The surprise leader by example at Liverpool?

There are two types of leader on the football pitch, we are often told. The first is the loud, charismatic figure who roars at his troops, urging them forward with a wild swinging of the arms. The second is the quiet one. The one who goes about his business with as little fuss as possible, but leads those around him by his mere presence.

No one had considered Luis Suarez a leader. If anything, the forward was very much the opposite. Suarez needed to be led.

However, the Uruguayan’s performances in the Premier League this season mean that he is fast becoming this second type of leader: the leader by example. But this is the last phrase that one would have associated with Suarez time last year.

The 21st of April 2013. That was the day when Luis Suarez bit Branislav Ivanovic. The immediate reaction by many was that Suarez wouldn’t play for Liverpool again.

He just couldn’t.

He’d already done enough damage to the reputation of the club after being found guilty of racially abusing Patrice Evra. Dalglish had supported the Uruguayan throughout the affair. And Dalglish had fallen on his sword. The ownership simply couldn’t allow the club to be dragged any further into the mire.

And they were given a way out. Arsenal offered £40m for the forward last summer. But John W. Henry knew where he wanted to take the club, and he knew the quality that Suarez possessed. How different a season it could have been for both if Liverpool had buckled.

It’d be difficult to overstate the role that Suarez has played in his team’s unlikeliest of title challenges. He’s the top scorer in the Premier League with more goals (29) than games (27). And he also leads the charts for assists with 11. In terms of key passes per game, Suarez is only bettered by Mesut Ozil and David Silva, two players who you’d expect to make more key passes given the positions in which they operate and their shared penchant for the through ball.

However, Suarez’ contribution is not only about the direct. We must consider the indirect also. Having your best player on the pitch and your hardest worker as the same man provides Liverpool with a potent combination.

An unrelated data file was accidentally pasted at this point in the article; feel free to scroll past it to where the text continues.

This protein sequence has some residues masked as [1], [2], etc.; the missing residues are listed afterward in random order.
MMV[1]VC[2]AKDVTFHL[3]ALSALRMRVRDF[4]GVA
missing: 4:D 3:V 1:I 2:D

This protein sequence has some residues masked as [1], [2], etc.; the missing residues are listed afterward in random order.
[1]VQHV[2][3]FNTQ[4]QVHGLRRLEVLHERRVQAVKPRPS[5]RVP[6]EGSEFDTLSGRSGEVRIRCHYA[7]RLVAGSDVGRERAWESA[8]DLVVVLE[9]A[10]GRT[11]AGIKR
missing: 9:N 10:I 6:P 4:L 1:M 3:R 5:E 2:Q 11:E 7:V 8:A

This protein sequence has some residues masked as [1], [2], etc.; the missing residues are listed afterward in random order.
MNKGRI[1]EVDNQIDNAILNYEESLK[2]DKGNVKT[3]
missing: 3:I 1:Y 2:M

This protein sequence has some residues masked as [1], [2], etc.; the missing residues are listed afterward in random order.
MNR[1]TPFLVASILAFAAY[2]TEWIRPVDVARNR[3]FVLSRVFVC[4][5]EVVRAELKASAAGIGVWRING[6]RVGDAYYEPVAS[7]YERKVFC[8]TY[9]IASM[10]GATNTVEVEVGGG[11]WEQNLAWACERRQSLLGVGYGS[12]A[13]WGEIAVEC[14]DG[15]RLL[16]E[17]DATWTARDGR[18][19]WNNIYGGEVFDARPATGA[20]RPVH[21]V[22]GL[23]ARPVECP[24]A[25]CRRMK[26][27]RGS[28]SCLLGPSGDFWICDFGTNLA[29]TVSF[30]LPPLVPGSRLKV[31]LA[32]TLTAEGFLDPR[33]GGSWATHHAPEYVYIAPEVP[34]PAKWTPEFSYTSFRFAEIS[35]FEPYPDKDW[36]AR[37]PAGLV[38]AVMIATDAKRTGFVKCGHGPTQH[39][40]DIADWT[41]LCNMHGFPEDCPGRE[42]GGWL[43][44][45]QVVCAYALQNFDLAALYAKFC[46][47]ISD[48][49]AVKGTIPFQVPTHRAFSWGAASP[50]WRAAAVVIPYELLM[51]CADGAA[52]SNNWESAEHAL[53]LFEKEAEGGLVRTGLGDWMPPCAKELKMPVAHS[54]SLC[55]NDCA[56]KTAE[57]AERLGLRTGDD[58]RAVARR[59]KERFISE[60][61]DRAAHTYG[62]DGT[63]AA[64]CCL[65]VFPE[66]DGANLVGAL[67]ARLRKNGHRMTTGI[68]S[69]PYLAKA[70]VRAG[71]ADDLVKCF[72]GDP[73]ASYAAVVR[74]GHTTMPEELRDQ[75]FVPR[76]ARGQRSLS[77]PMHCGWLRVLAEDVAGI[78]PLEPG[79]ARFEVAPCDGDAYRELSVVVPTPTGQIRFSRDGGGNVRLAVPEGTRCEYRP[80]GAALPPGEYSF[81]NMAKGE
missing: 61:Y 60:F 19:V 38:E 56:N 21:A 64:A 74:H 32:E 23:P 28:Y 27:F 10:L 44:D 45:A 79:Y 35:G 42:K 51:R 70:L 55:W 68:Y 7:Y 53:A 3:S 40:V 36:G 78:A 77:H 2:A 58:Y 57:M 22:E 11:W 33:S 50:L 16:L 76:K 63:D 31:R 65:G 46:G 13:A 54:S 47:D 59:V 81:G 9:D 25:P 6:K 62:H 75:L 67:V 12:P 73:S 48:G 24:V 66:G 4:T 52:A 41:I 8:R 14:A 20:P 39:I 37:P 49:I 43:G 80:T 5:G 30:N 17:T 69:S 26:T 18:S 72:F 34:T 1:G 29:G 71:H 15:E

Often, the most talented don’t feel the need to work. They know they’re good, so why should they have to constantly prove it? Work is for those with lesser capabilities. The gifted’s energy is reserved for the special, it’s the average who need to do the work.

However, Suarez has a motivation rarely found in those with the greatest talent. He adores work. He needs it. Work gets him the ball back, time and time again. And it’s work that gives him the opportunity to do the special more regularly.

Any team that includes a player with this kind of incessant work rate can only be better for it. The attitude is contagious. Teammates are inspired to increase their effort through sheer guilt.

However, when this kind of work rate is exemplified by the team’s most talented player, the potential benefits are exponential.

It creates a new norm. If a player as talented as Suarez does x amount of work, then x becomes the very least that is expected of everyone else.

This kind of leadership by example is of great benefit to Brendand Rodgers. The Liverpool manager need only point to Luis Suarez in order to communicate what is expected to his players.

If Arsenal had managed to acquire Suarez, it’s very likely that they’d still be leading the league on virtue of his goals alone. But what’s more, it’s also very difficult to imagine Arsenal folding as often as they did if they had a player like Luis Suarez on the pitch.

As it’s transpired, Suarez has become a leader by example and Liverpool are top of the league with six games to go. This time last year, it’s hard to know which would have seemed more unlikely.


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